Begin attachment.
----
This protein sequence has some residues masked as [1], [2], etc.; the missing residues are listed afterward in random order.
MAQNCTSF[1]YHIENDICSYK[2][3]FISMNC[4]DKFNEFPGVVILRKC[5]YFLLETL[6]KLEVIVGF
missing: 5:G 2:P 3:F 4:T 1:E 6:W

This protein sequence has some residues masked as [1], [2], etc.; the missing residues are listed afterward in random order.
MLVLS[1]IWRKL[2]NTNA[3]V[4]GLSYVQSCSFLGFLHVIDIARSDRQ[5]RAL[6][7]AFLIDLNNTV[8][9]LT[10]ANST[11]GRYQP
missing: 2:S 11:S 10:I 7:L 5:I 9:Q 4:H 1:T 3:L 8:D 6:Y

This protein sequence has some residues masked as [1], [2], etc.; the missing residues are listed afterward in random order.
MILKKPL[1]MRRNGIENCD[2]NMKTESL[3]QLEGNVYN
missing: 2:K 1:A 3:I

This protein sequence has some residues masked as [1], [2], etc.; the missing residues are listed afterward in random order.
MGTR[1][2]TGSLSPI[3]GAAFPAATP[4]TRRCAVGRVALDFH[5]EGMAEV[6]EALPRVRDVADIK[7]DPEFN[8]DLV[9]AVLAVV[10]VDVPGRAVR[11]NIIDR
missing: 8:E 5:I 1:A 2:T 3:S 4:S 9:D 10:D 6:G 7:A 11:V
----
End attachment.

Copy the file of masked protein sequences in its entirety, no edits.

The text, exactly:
This protein sequence has some residues masked as [1], [2], etc.; the missing residues are listed afterward in random order.
MAQNCTSF[1]YHIENDICSYK[2][3]FISMNC[4]DKFNEFPGVVILRKC[5]YFLLETL[6]KLEVIVGF
missing: 5:G 2:P 3:F 4:T 1:E 6:W

This protein sequence has some residues masked as [1], [2], etc.; the missing residues are listed afterward in random order.
MLVLS[1]IWRKL[2]NTNA[3]V[4]GLSYVQSCSFLGFLHVIDIARSDRQ[5]RAL[6][7]AFLIDLNNTV[8][9]LT[10]ANST[11]GRYQP
missing: 2:S 11:S 10:I 7:L 5:I 9:Q 4:H 1:T 3:L 8:D 6:Y

This protein sequence has some residues masked as [1], [2], etc.; the missing residues are listed afterward in random order.
MILKKPL[1]MRRNGIENCD[2]NMKTESL[3]QLEGNVYN
missing: 2:K 1:A 3:I

This protein sequence has some residues masked as [1], [2], etc.; the missing residues are listed afterward in random order.
MGTR[1][2]TGSLSPI[3]GAAFPAATP[4]TRRCAVGRVALDFH[5]EGMAEV[6]EALPRVRDVADIK[7]DPEFN[8]DLV[9]AVLAVV[10]VDVPGRAVR[11]NIIDR
missing: 8:E 5:I 1:A 2:T 3:S 4:S 9:D 10:D 6:G 7:A 11:V